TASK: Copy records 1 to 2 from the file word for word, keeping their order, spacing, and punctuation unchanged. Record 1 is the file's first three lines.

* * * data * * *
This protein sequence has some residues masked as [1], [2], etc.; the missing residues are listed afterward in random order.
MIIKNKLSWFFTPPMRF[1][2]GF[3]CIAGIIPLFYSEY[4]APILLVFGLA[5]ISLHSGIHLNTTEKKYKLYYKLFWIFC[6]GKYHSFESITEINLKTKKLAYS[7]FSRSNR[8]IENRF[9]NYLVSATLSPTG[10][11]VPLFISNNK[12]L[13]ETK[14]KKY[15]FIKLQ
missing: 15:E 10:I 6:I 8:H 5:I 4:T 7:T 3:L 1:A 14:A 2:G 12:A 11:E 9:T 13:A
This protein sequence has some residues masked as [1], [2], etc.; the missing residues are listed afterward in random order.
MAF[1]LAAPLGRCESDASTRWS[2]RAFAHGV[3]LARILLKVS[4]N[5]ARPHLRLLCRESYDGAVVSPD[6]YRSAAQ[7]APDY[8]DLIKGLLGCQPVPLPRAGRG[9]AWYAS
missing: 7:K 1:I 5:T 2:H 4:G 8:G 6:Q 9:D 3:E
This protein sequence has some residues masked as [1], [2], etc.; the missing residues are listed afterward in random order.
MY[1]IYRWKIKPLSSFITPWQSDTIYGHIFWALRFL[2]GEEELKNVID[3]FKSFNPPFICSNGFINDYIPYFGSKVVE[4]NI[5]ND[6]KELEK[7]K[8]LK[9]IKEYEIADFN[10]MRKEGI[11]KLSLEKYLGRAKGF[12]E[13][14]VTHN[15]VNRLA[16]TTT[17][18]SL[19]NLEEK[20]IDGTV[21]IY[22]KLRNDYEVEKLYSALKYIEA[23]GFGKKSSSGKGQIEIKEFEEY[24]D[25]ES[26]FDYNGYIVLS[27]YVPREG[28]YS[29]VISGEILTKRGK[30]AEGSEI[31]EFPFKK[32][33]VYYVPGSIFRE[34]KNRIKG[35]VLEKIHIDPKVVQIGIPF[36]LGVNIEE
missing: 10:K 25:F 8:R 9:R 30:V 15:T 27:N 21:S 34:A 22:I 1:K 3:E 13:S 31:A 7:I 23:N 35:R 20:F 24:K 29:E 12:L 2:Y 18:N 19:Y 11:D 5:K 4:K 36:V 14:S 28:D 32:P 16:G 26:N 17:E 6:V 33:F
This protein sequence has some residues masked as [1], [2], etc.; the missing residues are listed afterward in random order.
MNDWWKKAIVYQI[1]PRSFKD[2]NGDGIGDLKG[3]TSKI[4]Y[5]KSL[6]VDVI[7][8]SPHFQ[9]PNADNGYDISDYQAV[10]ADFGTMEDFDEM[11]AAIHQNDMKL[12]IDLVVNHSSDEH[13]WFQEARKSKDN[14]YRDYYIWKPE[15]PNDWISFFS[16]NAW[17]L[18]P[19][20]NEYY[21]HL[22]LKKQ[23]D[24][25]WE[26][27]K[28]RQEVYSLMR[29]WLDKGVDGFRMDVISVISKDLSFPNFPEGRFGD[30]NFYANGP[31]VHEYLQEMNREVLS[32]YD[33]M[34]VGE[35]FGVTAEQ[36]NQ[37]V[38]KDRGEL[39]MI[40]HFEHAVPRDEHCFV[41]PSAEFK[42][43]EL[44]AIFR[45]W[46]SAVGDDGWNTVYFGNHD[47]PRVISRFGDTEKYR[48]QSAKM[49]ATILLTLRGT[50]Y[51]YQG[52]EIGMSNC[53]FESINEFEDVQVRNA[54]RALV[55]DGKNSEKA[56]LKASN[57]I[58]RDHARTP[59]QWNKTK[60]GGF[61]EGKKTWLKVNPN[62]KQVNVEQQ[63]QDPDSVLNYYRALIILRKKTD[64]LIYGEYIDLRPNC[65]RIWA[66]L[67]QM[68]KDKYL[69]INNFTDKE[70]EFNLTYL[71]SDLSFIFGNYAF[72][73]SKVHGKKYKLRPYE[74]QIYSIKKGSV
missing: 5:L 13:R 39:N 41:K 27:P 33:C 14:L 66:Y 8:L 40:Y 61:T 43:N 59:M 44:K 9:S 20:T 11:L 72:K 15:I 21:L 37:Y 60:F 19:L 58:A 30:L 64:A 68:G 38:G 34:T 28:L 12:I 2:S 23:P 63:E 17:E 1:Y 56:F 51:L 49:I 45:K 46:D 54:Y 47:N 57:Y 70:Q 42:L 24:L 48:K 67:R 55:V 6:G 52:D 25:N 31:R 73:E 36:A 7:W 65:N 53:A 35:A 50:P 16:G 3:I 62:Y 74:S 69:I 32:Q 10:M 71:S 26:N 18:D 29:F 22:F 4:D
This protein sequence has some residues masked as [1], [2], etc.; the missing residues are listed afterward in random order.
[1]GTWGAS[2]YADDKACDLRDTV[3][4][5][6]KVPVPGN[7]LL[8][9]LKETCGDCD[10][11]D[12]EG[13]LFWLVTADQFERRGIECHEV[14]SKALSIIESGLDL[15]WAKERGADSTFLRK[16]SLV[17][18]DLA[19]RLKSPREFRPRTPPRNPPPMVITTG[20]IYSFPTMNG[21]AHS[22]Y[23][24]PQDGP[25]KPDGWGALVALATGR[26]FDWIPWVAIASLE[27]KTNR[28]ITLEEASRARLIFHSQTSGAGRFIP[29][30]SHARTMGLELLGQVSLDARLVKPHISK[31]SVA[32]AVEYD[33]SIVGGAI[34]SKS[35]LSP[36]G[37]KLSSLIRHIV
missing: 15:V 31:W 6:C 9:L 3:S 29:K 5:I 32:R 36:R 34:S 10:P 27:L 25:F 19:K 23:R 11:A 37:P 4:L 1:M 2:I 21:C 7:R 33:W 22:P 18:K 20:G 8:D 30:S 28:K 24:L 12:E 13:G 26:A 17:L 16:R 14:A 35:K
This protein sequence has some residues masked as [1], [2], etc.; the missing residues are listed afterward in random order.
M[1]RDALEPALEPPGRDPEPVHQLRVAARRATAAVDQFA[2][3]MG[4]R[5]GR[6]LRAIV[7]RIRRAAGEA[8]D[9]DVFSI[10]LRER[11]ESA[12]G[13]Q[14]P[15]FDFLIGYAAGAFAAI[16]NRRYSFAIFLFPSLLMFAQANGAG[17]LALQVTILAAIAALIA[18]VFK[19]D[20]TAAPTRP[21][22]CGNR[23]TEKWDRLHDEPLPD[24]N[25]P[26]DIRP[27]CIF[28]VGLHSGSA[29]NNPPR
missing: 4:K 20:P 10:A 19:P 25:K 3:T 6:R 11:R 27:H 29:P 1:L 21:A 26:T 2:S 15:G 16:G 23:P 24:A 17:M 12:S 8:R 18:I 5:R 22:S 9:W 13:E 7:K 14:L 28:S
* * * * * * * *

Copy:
This protein sequence has some residues masked as [1], [2], etc.; the missing residues are listed afterward in random order.
MIIKNKLSWFFTPPMRF[1][2]GF[3]CIAGIIPLFYSEY[4]APILLVFGLA[5]ISLHSGIHLNTTEKKYKLYYKLFWIFC[6]GKYHSFESITEINLKTKKLAYS[7]FSRSNR[8]IENRF[9]NYLVSATLSPTG[10][11]VPLFISNNK[12]L[13]ETK[14]KKY[15]FIKLQ
missing: 15:E 10:I 6:I 8:H 5:I 4:T 7:T 3:L 1:A 14:A 2:G 12:A 11:E 9:T 13:A
This protein sequence has some residues masked as [1], [2], etc.; the missing residues are listed afterward in random order.
MAF[1]LAAPLGRCESDASTRWS[2]RAFAHGV[3]LARILLKVS[4]N[5]ARPHLRLLCRESYDGAVVSPD[6]YRSAAQ[7]APDY[8]DLIKGLLGCQPVPLPRAGRG[9]AWYAS
missing: 7:K 1:I 5:T 2:H 4:G 8:G 6:Q 9:D 3:E